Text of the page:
“Judge Joe Brown,” the second highest-rated court show in television syndication after “Judge Judy,” has been canceled by CBS Television Distribution.
“We would like to thank Joe for 15 great years,” CTD said in a statement, “as well as executive producer John Terenzio and the entire staff for all their hard work and dedication to the show.”
The cancellation comes after negotiations on a new contract broke down, apparently over Brown’s salary. He reportedly has been making $20 million a year, but CTD was looking to trim his compensation in line with a decline in his ratings.
In the recent February sweeps, “Judge Brown” had a 2.5 household rating, down 17 percent from the prior February. He attracted an average of 3.4 million daily viewers, down from an average of 4.1 million last February. In the key demographic for a daytime show, which is women 25-54, Brown had a 1.1 rating, down 15 percent from a year earlier.
The most recent week for national ratings, reported Tuesday, had “Judge Brown” pulling a 2.1 household rating, down 16 percent from the prior week and 19 percent from the same week a year ago.
To be fair, all of the court shows have seen declines of as much as 20 percent this season — with the exception of “Judge Judy” who remains number one by a wide margin. She averaged a 7.5 household rating in February, about 10.5 million viewers a day.
“Judge Brown” has been second to “Judge Judy” in the ratings for the past 739 weeks, and both are distributed by CTD. But the decline in his ratings have hurt what they can charge for advertising, so CTD wanted to pare his salary, says sources.
“Judge Brown” plays on the Fox owned TV stations in many major markets and on stations owned by Sinclair, Lin and others. CTD had discussions with Fox about replacing “Judge Brown” with a new show that would be fronted by Indiana Judge Geoffrey Gaither, but Fox declined to make the swap.
At this point, “Judge Brown” is scheduled to run in original and repeat episodes on the Fox owned stations until September, when they will have the opportunity to reprogram his time periods.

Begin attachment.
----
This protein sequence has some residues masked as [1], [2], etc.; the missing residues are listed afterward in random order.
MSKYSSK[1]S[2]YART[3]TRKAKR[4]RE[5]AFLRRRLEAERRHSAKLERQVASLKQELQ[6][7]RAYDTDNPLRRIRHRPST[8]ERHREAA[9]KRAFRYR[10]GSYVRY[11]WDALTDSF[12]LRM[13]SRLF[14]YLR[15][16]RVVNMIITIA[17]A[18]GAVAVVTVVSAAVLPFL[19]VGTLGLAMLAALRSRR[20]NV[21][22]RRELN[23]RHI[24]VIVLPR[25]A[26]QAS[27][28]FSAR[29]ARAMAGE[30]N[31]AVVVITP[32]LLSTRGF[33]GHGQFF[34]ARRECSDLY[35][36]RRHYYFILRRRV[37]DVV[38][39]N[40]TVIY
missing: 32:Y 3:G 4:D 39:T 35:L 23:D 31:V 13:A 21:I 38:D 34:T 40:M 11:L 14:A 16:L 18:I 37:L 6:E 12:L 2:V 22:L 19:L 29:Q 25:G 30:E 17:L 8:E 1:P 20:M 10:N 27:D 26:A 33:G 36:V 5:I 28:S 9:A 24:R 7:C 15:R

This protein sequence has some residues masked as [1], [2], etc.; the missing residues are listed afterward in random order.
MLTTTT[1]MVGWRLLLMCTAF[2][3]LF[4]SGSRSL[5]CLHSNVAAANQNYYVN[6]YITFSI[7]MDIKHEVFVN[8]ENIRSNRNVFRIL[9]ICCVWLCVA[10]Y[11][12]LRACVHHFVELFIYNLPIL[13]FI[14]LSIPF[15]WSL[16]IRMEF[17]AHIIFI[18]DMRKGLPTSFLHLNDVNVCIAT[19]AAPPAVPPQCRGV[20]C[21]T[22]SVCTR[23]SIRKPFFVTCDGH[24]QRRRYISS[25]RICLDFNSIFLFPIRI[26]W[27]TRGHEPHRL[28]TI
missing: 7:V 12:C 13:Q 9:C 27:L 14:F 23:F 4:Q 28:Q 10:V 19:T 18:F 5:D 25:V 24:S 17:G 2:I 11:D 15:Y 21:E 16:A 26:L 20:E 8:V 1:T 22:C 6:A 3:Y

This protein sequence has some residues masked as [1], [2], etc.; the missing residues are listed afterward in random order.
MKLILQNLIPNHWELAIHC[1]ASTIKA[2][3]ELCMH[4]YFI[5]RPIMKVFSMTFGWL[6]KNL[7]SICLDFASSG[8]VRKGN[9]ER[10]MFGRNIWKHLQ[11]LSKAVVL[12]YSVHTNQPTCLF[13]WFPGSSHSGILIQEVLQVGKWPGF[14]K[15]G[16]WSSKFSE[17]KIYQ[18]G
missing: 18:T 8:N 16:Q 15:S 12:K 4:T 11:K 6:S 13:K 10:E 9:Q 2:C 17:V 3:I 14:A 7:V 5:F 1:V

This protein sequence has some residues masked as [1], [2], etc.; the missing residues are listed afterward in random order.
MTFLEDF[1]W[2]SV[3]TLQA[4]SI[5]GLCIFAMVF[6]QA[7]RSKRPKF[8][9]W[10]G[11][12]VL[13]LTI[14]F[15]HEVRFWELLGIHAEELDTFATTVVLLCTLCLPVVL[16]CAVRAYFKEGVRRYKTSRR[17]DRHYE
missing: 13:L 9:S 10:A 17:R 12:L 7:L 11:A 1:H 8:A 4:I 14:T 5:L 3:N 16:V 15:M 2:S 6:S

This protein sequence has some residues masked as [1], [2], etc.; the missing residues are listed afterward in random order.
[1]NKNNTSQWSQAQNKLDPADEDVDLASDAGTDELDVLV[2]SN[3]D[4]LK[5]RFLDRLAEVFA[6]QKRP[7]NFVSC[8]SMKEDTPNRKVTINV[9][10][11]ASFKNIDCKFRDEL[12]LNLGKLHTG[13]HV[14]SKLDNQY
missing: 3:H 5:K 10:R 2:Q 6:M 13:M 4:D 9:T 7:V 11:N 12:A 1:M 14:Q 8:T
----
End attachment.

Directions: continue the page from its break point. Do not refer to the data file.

“Judge Brown” may not be done yet. He has met with Byron Allen of Entertainment Studios about continuing his show. Allen’s Entertainment Studios has a line up of court shows that includes “America’s Court with Judge Ross,” “We The People With Gloria Allred” and “Justice for All with Judge Christna Perez.” Allen’s shows play in syndication first and then play on a company owned digital cable channel. However, it appears unlikely Entertainment Studios could pay as much as Brown has been getting under his CTD pact, according to a source.
“Judge Brown first” went on the air in 1998. Before that, he was a real life criminal courts judge in Shelby County, Tennessee. He started his career as a lawyer and was the first African American prosecutor in Memphis, Tennessee earlier in his career.
Brown won fame when as the real judge in Shelby County, Tennessee, he presided over the appeal of James Earl Ray, who murdered Martin Luther King Jr. Brown was later removed from that case over charges of bias but by then he had caught the eye of the same producers and distributors behind “Judge Judy.”
Both Judge Brown and Judge Judy are produced in the same Hollywood facility, with courtrooms adjacent to each other. Both are produced by Big Ticket Television, a division of CBS, and distributed by CBS’s CTD.
Brown wasn’t the first African American to be a TV judge but he has become the longest running.